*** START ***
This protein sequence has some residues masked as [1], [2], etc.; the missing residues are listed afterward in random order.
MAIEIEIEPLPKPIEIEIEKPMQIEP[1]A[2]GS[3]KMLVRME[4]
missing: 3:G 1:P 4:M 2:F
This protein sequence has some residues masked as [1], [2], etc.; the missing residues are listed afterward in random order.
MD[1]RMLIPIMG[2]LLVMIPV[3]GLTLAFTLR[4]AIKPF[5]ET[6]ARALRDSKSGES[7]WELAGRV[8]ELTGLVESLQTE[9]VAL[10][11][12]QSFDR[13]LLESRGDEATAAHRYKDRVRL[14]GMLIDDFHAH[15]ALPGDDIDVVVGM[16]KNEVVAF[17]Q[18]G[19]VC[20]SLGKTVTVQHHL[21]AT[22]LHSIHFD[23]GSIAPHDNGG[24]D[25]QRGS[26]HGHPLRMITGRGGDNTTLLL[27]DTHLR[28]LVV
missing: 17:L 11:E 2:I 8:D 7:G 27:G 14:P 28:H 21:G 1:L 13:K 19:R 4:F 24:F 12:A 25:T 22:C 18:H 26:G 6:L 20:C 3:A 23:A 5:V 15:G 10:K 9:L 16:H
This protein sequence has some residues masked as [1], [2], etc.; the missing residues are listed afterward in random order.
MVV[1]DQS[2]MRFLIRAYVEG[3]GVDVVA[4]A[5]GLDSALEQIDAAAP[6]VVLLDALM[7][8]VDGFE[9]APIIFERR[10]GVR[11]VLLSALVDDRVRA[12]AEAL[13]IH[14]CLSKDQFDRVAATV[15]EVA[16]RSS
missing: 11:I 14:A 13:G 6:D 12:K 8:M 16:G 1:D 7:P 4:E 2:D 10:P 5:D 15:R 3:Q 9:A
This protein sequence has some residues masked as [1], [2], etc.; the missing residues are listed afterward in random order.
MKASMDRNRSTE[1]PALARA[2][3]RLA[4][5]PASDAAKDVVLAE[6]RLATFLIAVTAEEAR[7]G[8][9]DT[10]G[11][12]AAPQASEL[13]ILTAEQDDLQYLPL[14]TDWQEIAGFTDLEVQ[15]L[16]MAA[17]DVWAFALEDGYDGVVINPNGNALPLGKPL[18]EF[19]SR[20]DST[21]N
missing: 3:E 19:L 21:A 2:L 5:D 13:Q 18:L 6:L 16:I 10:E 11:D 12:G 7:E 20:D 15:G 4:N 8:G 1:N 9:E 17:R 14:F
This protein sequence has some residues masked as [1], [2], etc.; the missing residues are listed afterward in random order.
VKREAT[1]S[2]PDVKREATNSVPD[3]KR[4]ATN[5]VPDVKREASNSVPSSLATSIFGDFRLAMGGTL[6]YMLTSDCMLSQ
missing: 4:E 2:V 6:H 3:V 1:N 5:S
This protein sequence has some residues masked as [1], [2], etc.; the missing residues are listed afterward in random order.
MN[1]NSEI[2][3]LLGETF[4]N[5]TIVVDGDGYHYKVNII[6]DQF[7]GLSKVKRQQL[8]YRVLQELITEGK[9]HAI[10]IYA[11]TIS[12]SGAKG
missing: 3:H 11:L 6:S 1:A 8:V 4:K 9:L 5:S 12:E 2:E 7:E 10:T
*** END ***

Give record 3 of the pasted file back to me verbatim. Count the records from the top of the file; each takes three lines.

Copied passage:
This protein sequence has some residues masked as [1], [2], etc.; the missing residues are listed afterward in random order.
MVV[1]DQS[2]MRFLIRAYVEG[3]GVDVVA[4]A[5]GLDSALEQIDAAAP[6]VVLLDALM[7][8]VDGFE[9]APIIFERR[10]GVR[11]VLLSALVDDRVRA[12]AEAL[13]IH[14]CLSKDQFDRVAATV[15]EVA[16]RSS
missing: 11:I 14:A 13:G 6:D 12:K 8:M 16:G 1:D 7:P 4:E 2:D 10:P 5:D 15:R 3:Q 9:A